A little over a week ago, we reported on one of the biggest deflationary threats looming over the global economy: that is, China’s shrinking population, as deaths outpace births for the first time, a trend that demographers believe will only worsen as the impact of China’s one-child policy is felt on its population numbers.
And as Wall Street banks and America’s largest corporations complain about growing inflationary pressures in their sell-side research and earnings calls, the latest population update from the CDC has just confirmed that the deflationary trend of a falling birth rate continued last year in the US. In fact, one could argue this trend has been supercharged by the pandemic, thwarting theories about a lockdown “baby boom” as the number of births in the US fell by 4% in 2020, dropping to the lowest level since 1979.
Put another way: thanks to the pandemic, US birth rates have fallen to their lowest level in a generation.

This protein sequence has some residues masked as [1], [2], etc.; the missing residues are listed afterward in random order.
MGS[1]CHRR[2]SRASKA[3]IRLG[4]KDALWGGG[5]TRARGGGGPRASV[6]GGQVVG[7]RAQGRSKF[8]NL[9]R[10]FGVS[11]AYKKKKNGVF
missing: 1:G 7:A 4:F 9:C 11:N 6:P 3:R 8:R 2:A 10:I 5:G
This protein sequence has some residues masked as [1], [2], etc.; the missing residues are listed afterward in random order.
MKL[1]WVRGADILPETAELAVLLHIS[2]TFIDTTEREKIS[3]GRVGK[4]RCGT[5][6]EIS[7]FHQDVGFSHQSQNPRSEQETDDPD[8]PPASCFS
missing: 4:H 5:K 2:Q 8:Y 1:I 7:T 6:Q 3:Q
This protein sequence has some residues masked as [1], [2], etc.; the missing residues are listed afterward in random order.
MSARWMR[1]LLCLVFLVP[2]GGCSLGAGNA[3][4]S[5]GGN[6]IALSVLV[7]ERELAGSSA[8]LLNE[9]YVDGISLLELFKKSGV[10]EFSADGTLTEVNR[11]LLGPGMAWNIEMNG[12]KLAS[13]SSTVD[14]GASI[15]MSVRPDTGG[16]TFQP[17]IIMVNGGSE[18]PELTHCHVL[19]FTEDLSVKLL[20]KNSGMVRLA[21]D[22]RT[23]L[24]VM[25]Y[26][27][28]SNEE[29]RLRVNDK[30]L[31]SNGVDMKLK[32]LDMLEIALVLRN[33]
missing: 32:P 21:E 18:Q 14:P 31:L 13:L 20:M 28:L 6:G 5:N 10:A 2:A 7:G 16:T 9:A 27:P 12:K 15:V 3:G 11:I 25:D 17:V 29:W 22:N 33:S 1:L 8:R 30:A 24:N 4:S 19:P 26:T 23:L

Birth rates dropped across every race, ethnicity and age group – even teenagers (though teenage birth rates have been falling in the US for decades), according to the data, which was published by the CDC’s National Center for Health.
As we noted at the time, a shrinking population is bound to create serious challenges for China’s debt-fueled economy. It’s one reason to doubt President Xi’s propaganda about China being “on the rise” globally.
Still, declining birth rates are a problem across the developed world, and the US is no exception. The provisional data for 2020, at 3.6MM births, marks the 6th annual drop in a row. The decline will likely continue in 2021, when the brunt of the impact from the pandemic will be recorded, but with a nine-month delay.
Bloomberg suggested that fears of contracting the virus while pregnant, or while in hospital to give birth, combined with job insecurity and government measures limiting social contact and business activity, dissuaded Americans from having babies, according to surveys by Ovia Health, a women’s health technology company.